South Yorkshire Police facing £40m cut

Wednesday, 08 December, 2010

South Yorkshire Police Authority is faced with making cuts of well over £40m in its annual budget over the next four years.

The Authority has been working with the Chief Constable for the last 12 months on laying the foundations for managing the pending cuts.

When the Government makes its final announcement in the next few days, it is expected that cuts of up to £15m will be required in next year's South Yorkshire budget.

Members of the Authority recognise that the demands for Policing will not reduce - indeed they could increase over the next few years as other local services are cut back. The service cannot rely on other agencies to step in to plug any gaps because they will be facing similar cuts in their resources.

Charles Perryman, chair of South Yorkshire Police Authority, said: "The Force has made impressive progress in the last few years on cutting crime and increasing public confidence. We don't want to lose that momentum if we can avoid it.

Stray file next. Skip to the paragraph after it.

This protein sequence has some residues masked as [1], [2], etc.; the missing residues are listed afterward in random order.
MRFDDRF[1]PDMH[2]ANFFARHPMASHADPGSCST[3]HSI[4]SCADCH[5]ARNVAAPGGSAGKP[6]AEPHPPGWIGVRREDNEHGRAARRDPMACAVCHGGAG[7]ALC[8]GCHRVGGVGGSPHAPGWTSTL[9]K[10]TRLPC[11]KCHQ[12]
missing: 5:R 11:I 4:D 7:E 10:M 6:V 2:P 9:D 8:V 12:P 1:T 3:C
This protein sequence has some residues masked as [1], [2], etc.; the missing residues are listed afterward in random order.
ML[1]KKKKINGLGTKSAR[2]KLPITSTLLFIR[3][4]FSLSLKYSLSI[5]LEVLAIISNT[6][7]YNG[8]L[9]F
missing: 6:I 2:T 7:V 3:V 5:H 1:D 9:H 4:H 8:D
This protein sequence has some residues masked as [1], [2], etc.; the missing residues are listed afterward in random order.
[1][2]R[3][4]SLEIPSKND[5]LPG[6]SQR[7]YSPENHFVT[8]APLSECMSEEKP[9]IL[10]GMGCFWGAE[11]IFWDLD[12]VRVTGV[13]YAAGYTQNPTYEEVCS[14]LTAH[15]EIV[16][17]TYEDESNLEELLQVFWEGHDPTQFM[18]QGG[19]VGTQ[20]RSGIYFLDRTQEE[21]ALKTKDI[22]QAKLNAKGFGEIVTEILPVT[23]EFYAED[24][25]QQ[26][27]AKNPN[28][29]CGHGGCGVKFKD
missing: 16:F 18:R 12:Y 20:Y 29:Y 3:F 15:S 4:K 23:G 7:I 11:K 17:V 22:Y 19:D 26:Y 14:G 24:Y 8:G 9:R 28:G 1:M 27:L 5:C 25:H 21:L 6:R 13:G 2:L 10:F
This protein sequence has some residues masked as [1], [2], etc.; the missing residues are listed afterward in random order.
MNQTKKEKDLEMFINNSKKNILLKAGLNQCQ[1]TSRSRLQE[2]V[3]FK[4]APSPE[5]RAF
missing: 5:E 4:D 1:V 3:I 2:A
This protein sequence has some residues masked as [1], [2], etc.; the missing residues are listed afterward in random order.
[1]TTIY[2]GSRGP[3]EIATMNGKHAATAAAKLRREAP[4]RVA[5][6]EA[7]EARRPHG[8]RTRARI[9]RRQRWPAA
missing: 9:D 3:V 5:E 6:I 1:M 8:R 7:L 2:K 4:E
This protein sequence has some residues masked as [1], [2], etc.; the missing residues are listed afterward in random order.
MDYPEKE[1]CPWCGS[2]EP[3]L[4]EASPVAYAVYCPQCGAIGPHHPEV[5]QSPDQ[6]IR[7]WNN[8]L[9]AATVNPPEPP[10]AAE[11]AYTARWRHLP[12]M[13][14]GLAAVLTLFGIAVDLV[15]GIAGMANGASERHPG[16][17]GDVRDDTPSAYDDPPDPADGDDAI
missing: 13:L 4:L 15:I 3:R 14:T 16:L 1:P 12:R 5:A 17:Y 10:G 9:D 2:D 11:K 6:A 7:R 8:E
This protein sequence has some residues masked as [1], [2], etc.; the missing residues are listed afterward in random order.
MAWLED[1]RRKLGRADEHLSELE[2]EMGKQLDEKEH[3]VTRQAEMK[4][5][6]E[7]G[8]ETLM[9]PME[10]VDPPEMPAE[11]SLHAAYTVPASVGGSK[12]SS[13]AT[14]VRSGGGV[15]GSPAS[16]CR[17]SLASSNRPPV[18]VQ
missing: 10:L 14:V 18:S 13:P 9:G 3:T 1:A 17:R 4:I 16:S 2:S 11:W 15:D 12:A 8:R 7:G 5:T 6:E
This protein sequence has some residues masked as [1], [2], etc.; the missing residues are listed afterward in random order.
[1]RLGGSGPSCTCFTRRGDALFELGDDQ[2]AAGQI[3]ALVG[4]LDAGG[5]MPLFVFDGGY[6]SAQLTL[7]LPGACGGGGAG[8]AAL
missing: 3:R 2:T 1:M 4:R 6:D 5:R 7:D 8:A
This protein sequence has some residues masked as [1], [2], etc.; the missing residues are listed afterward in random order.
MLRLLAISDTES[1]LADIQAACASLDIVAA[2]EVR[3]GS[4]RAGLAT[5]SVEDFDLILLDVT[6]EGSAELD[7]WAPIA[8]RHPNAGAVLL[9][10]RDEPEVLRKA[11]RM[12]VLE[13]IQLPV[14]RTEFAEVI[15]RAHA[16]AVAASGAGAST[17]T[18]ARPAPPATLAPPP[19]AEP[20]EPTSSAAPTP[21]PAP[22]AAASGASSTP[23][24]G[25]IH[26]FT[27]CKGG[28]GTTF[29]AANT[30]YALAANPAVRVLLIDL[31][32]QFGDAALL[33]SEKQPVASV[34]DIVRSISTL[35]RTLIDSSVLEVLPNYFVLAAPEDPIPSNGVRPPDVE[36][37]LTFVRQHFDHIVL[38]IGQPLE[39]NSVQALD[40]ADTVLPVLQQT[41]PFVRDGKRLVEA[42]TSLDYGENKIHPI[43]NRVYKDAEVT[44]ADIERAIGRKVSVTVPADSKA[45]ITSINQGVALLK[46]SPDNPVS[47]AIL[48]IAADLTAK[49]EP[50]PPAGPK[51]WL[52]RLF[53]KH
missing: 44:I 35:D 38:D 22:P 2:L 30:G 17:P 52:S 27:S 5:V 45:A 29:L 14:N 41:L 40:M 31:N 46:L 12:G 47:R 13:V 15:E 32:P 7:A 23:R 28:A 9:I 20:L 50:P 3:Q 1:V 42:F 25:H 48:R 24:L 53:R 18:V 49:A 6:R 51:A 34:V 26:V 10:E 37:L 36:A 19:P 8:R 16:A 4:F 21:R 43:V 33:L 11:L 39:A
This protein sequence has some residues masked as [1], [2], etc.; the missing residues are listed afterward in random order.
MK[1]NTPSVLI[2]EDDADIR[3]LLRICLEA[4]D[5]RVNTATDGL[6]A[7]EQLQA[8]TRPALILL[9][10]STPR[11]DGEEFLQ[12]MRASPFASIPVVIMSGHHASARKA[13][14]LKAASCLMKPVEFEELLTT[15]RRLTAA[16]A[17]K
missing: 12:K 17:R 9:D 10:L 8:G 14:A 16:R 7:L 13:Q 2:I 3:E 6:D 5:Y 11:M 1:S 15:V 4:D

"We know that the money will reduce, and the challenge for the Authority and the Force will be to get the most out of every pound.

"We will be asking the Chief Constable to concentrate his resources on maintaining safer communities, and we will be supporting him in looking at new ways of working with partners to protect services.

"While we will be setting targets for cost reduction and improvement in productivity, we recognise that at some point over the next few years, it may be necessary to review the range and the level of services that are affordable.

"We will support the Force in minimising the impact of any reductions which are forced on us because of the financial situation."

Chief Constable Med Hughes added: "The next couple of years will be a challenge to our resourcefulness. We don't engage in wasteful or unnecessary activity.

"Local policing has developed in a balanced way for very good reasons and there are risks that service options the public have come to rely on are cut out completely.

"Nevertheless we have to be realistic and every public service will have to take a hard look at what it does and how it does it. We will work closely with the Police Authority to head off any adverse impact."

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